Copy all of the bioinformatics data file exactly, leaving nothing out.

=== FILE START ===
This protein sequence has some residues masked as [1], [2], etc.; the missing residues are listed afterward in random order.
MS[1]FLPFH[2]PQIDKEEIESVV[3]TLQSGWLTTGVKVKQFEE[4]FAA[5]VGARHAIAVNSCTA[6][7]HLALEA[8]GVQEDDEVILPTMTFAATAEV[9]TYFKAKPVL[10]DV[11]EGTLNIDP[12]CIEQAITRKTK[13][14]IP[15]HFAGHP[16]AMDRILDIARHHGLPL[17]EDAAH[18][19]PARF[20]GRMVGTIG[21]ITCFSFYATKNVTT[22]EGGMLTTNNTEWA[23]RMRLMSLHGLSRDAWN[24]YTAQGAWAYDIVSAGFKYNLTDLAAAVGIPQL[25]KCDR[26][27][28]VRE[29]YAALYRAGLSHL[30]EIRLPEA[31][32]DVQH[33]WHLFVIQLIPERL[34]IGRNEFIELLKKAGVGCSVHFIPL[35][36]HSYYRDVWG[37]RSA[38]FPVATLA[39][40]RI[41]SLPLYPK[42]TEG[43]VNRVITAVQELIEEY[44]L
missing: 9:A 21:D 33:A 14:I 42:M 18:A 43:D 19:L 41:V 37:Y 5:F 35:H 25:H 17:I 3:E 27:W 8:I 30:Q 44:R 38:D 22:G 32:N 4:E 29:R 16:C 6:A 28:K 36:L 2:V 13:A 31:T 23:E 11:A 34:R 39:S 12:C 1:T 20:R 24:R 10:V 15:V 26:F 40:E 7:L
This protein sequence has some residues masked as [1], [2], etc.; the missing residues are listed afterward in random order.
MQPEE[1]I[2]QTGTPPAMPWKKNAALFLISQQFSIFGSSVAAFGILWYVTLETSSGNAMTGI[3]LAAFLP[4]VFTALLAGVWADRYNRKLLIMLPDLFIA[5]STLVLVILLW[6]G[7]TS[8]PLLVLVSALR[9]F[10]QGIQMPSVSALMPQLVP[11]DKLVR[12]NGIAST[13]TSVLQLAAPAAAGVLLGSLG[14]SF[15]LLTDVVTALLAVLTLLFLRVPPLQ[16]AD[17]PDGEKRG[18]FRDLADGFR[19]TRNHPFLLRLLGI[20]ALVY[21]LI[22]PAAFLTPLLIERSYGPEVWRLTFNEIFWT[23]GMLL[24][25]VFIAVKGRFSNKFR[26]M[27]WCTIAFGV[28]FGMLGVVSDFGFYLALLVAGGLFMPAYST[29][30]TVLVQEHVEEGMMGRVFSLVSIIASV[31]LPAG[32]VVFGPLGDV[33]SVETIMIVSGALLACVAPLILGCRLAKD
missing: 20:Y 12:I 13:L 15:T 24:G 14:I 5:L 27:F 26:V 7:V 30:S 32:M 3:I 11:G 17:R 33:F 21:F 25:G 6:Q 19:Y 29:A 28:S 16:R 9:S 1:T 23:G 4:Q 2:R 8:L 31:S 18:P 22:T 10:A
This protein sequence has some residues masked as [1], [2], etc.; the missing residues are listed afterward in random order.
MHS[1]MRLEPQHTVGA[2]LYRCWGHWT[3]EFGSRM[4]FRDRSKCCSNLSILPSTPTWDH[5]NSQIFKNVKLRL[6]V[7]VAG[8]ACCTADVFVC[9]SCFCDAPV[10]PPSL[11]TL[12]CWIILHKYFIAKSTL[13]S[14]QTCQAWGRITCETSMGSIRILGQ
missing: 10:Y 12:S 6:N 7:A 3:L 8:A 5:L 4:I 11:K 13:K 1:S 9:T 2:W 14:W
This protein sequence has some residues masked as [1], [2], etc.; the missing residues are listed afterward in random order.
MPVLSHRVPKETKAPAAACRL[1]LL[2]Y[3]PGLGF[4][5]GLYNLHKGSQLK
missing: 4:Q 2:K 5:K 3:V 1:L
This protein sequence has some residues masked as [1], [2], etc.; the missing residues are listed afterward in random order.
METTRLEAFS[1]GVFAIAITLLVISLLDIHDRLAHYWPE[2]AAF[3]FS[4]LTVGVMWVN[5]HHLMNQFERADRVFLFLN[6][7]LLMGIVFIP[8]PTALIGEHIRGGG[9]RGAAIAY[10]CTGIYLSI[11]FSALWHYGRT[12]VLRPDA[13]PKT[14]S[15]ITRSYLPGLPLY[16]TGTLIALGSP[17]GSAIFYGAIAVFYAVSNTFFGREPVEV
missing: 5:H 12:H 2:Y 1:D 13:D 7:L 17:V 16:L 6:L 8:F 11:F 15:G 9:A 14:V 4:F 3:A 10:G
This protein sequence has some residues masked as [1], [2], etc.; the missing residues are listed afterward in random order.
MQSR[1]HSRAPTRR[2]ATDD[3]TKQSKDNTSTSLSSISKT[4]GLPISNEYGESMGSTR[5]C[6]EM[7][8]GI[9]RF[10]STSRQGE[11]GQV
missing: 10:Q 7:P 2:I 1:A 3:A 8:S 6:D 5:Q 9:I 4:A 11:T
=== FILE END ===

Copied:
This protein sequence has some residues masked as [1], [2], etc.; the missing residues are listed afterward in random order.
MS[1]FLPFH[2]PQIDKEEIESVV[3]TLQSGWLTTGVKVKQFEE[4]FAA[5]VGARHAIAVNSCTA[6][7]HLALEA[8]GVQEDDEVILPTMTFAATAEV[9]TYFKAKPVL[10]DV[11]EGTLNIDP[12]CIEQAITRKTK[13][14]IP[15]HFAGHP[16]AMDRILDIARHHGLPL[17]EDAAH[18][19]PARF[20]GRMVGTIG[21]ITCFSFYATKNVTT[22]EGGMLTTNNTEWA[23]RMRLMSLHGLSRDAWN[24]YTAQGAWAYDIVSAGFKYNLTDLAAAVGIPQL[25]KCDR[26][27][28]VRE[29]YAALYRAGLSHL[30]EIRLPEA[31][32]DVQH[33]WHLFVIQLIPERL[34]IGRNEFIELLKKAGVGCSVHFIPL[35][36]HSYYRDVWG[37]RSA[38]FPVATLA[39][40]RI[41]SLPLYPK[42]TEG[43]VNRVITAVQELIEEY[44]L
missing: 9:A 21:D 33:A 14:I 42:M 18:A 43:D 19:L 41:V 37:Y 5:F 35:H 25:H 17:I 3:E 27:W 8:I 30:Q 44:R 38:D 22:G 32:N 4:E 29:R 16:C 6:A 28:K 36:L 2:V 13:A 31:T 23:E 11:A 34:R 39:S 12:C 1:T 20:R 24:R 10:V 15:V 26:F 40:E 7:L
This protein sequence has some residues masked as [1], [2], etc.; the missing residues are listed afterward in random order.
MQPEE[1]I[2]QTGTPPAMPWKKNAALFLISQQFSIFGSSVAAFGILWYVTLETSSGNAMTGI[3]LAAFLP[4]VFTALLAGVWADRYNRKLLIMLPDLFIA[5]STLVLVILLW[6]G[7]TS[8]PLLVLVSALR[9]F[10]QGIQMPSVSALMPQLVP[11]DKLVR[12]NGIAST[13]TSVLQLAAPAAAGVLLGSLG[14]SF[15]LLTDVVTALLAVLTLLFLRVPPLQ[16]AD[17]PDGEKRG[18]FRDLADGFR[19]TRNHPFLLRLLGI[20]ALVY[21]LI[22]PAAFLTPLLIERSYGPEVWRLTFNEIFWT[23]GMLL[24][25]VFIAVKGRFSNKFR[26]M[27]WCTIAFGV[28]FGMLGVVSDFGFYLALLVAGGLFMPAYST[29][30]TVLVQEHVEEGMMGRVFSLVSIIASV[31]LPAG[32]VVFGPLGDV[33]SVETIMIVSGALLACVAPLILGCRLAKD
missing: 20:Y 12:I 13:L 15:T 24:G 14:I 5:L 27:F 26:V 7:V 30:S 32:M 3:I 11:G 17:R 33:F 21:F 25:G 6:Q 19:Y 29:A 28:S 16:R 9:S 1:T 23:G 4:Q 2:R 8:L 31:S 18:P 22:T 10:A
This protein sequence has some residues masked as [1], [2], etc.; the missing residues are listed afterward in random order.
MHS[1]MRLEPQHTVGA[2]LYRCWGHWT[3]EFGSRM[4]FRDRSKCCSNLSILPSTPTWDH[5]NSQIFKNVKLRL[6]V[7]VAG[8]ACCTADVFVC[9]SCFCDAPV[10]PPSL[11]TL[12]CWIILHKYFIAKSTL[13]S[14]QTCQAWGRITCETSMGSIRILGQ
missing: 10:Y 12:S 6:N 7:A 3:L 8:A 5:L 4:I 11:K 13:K 1:S 9:T 2:W 14:W
This protein sequence has some residues masked as [1], [2], etc.; the missing residues are listed afterward in random order.
MPVLSHRVPKETKAPAAACRL[1]LL[2]Y[3]PGLGF[4][5]GLYNLHKGSQLK
missing: 4:Q 2:K 5:K 3:V 1:L
This protein sequence has some residues masked as [1], [2], etc.; the missing residues are listed afterward in random order.
METTRLEAFS[1]GVFAIAITLLVISLLDIHDRLAHYWPE[2]AAF[3]FS[4]LTVGVMWVN[5]HHLMNQFERADRVFLFLN[6][7]LLMGIVFIP[8]PTALIGEHIRGGG[9]RGAAIAY[10]CTGIYLSI[11]FSALWHYGRT[12]VLRPDA[13]PKT[14]S[15]ITRSYLPGLPLY[16]TGTLIALGSP[17]GSAIFYGAIAVFYAVSNTFFGREPVEV
missing: 5:H 12:H 2:Y 1:D 13:D 7:L 17:V 16:L 6:L 8:F 11:F 15:G 9:A 14:V 4:F 3:A 10:G
This protein sequence has some residues masked as [1], [2], etc.; the missing residues are listed afterward in random order.
MQSR[1]HSRAPTRR[2]ATDD[3]TKQSKDNTSTSLSSISKT[4]GLPISNEYGESMGSTR[5]C[6]EM[7][8]GI[9]RF[10]STSRQGE[11]GQV
missing: 10:Q 7:P 2:I 1:A 3:A 8:S 6:D 5:Q 9:I 4:A 11:T